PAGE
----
When I was a young man, I wanted to change the world. I found it was difficult to change the world, so I tried to change my nation. When I found I couldn’t change the nation, I began to focus on my town. I couldn’t change the town and as an older man, I tried to change my family. Now, as an old man, I realize the only thing I can change is myself, and suddenly I realize that if long ago I had changed myself, I could have made an impact on my family. My family and I could have made an impact on our town. Their impact could have changed the nation and I could indeed have changed the world.
~ Unknown monk in 12th century A.D.
The Greek thinker Plato (428-348 BCE) speaks trenchantly to us today about twenty-first century barbarism,” writes author Norman D. Livergood in the introduction to Rediscovering Plato and the Mystical Science of Dialectic. “No other single thinker offers us the weapons to defeat contemporary oppression and ignorance.”A demonic cabal has seized power and imposed a fascistic dictatorship on the United States,” writes Livergood. “It is only when teachings like Plato’s dialogues become current again in the West that we will be able to rise above barbarity and depravity to a more enlightened existence.”Not only can Plato teach us how to withstand a constant barrage of propagandized power-plays, but Plato also provides esoteric Perennialist instructions for realizing our spiritual potential, which is even more important than struggling against despotism and benightedness. Plato helps us to rescue ourselves not only from political-economic-religious tyrants, but also from our own tyrannies: our mindless self-indulgence, our acquiescence to ignorance and self-satisfaction.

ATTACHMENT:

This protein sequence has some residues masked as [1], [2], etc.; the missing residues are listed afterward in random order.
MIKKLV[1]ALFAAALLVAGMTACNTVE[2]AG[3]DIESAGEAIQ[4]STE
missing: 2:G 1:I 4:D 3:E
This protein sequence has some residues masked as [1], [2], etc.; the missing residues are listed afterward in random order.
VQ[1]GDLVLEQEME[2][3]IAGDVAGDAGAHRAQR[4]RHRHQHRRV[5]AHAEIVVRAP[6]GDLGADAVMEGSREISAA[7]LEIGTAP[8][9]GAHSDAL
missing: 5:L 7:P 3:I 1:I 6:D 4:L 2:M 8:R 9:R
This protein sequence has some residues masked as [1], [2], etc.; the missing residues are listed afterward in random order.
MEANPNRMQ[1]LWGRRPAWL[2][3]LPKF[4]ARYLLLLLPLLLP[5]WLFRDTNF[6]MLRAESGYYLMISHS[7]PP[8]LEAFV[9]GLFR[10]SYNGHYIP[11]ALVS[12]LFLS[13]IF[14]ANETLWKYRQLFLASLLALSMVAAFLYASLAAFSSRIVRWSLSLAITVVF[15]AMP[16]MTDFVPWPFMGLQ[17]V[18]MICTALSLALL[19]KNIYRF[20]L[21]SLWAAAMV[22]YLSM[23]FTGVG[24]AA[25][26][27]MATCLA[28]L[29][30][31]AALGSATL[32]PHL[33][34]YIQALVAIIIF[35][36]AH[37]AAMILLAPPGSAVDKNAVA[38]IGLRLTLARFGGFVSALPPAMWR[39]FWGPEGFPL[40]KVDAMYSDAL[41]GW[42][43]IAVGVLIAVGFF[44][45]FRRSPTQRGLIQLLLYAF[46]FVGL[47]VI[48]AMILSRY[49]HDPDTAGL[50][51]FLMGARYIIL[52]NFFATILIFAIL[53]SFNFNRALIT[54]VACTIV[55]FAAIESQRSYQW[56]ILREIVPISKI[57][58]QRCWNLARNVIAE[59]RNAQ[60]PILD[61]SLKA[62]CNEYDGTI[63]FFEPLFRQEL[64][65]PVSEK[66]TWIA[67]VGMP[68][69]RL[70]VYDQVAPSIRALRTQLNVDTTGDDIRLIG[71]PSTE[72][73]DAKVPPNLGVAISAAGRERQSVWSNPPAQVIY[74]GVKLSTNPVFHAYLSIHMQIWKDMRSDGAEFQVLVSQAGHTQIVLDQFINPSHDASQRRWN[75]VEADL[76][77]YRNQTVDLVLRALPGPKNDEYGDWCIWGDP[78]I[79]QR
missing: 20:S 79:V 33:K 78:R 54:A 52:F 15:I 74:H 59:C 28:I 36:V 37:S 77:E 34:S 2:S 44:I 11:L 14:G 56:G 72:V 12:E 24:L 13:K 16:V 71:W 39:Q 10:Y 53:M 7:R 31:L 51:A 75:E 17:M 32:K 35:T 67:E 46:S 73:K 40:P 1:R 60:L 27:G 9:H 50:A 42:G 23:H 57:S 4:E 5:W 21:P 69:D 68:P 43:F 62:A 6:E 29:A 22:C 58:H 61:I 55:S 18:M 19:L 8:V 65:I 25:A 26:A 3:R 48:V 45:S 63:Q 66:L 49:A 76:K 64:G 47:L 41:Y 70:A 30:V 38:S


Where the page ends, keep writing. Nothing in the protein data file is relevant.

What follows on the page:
He that hath the knowledge of the microcosm, cannot long be ignorant of the knowledge of the macrocosm. This is that which the Egyptian industrious searchers of nature so often said and loudly proclaimed, that every one should know himself. This speech, their dull disciples, the Greeks, took in a moral sense, and in ignorance affixed it to their temples. But I admonish thee, whosoever thou art, that desirest to dive into the inmost parts of nature, if that which thou seekest thou findest not within thee, thou wilt never find it without thee. He who desires the first place among the students of nature, will nowhere find a greater or better field of study than himself. Therefore, will I here follow the example of the Egyptians, and from my whole heart, and certain true experience proved by me, speak to my neighbor in the words of the Egyptians, and with a loud voice do now proclaim: Oh, man, know thyself; for in thee is hidden the treasure of treasures.
~ Alipili, a Middle-Eastern sage
From a short-term, merely practical standpoint, you really do not want to read this book. This book will mess up your life, as you know it. This book will change every single one of your relationships – most importantly, your relationship with yourself. This book will change your life even if you never implement a single one of the proposals it contains.
This book will change you even if you disagree with every single idea it puts forward. Even if you put it down right now, this book will have changed your life, because now you know that you are afraid of change.
We are born to truth, yet everywhere we are enmeshed in error. Superstition, irrationality and patriotism all work to cripple our natural affinities to rationality and empiricism.
This book, by Stefan Molyneux, host of Freedomain Radio, examines and explodes all the propaganda that stands between you and the simple truth of life, the universe and everything. All the truths that you were born with, that were scrubbed out of your mind for the profit and fun of your elders, will be reawakened in this short but powerful book.
Begin the process of reclaiming your own reason, pick up this book, hold on for the ride, and arrive at the truth.